This is a dear and valued friend, though I've only known her for a couple of years. She's a smart middle-aged lesbian, and fairly hostile to the church. But she's a believer and even feels that the Bible is the inspired word of God, but that some churchmen misinterpret parts of it. She was raised in a strict, backward, even abusive Southern Baptist tradition. Though she rejects the church that rejects her, she can't get past the tenets that it instilled in her. She's since quipped, laughingly, "Well, of course we're both going to hell anyway".
I find it sad that a smart person that I care about is trapped by an imagined authority implanted in her mind when she was too young to reason and now is too hooked to break free (though I have hope). As someone who grew up in the Jim Crow south and experienced the effects of the dominant Christian Knights of the Ku Klux Klan, I understand how unexamined prejudices are perpetuated when left unchallenged, and often even strengthen when they are. When I was a little kid one of my aunts slapped me when I mentioned that Great Grandma was a Cherokee. Apparently, we weren't supposed to mention that! Her father (my beloved Grandfather) had been denied an education because the county classified him as "colored" and his racist father wouldn't let him attend the "nigra" school.
And so we pass these knee-jerk prejudices across generations when we avoid stopping to think about whether they make any sense. And in 2014 we still have good people who experience revulsion when someone identifies as "atheist". I imagine them subconsciously imagining a horned, red skinned demon trying to snatch their babies, and this setting off an uncomfortable cognitive dissonance when that image attaches to someone that they know and like.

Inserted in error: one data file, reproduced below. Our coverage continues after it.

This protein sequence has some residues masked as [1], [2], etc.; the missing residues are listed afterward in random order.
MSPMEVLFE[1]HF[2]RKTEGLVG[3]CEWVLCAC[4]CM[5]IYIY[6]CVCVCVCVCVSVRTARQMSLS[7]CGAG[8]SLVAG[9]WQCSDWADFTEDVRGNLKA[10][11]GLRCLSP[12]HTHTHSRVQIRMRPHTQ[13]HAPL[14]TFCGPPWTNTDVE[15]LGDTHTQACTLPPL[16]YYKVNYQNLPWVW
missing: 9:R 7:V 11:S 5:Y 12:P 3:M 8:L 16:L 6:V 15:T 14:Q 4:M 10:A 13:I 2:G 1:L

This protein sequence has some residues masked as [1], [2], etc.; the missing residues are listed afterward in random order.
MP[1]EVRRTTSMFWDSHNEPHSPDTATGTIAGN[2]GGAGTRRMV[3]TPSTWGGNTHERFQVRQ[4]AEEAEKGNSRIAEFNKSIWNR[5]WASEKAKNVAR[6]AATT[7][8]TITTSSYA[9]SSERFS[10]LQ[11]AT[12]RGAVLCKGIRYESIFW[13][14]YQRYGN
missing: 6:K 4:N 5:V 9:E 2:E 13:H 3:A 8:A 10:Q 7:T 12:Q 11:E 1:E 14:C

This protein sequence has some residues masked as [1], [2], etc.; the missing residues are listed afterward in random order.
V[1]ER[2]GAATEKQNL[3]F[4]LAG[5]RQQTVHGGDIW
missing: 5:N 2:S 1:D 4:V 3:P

Me, I'm not "angry at God" any more than I'm angry at Hollywood. I might be a little angry that pi can't be numerically resolved, but realize that such is an irrational :) prejudice.
She's since quipped, laughingly, "Well, of course we're both going to hell anyway".
Yes, it's very sad that someone would take on the "you're bad" messages from their religion, for something innocent like their sexuality.
I had a very Christian friend when I was in my 20's. I made friends with him partly because I wanted what he had - although later I found it without taking on miraculous beliefs. I was brought up in a non-religious family, so I didn't have that intense religious indoctrination that a lot of people on A/N have.
But all the same, I felt like he was "good" and I was "bad", and he thought I couldn't be a good person without being religious. It echoed the messages of wrongness and badness that I had been brought up with. He was delusional - he believed that God was arranging day by day for support checks to arrive just when he needed them. But even though I never believed this, I didn't put it to myself that way. His "goodness" and my "badness" prevented that. Looking back, his "goodness" vs my "badness" seems to have been created by the messages of his religion and my abusive family, not anything real.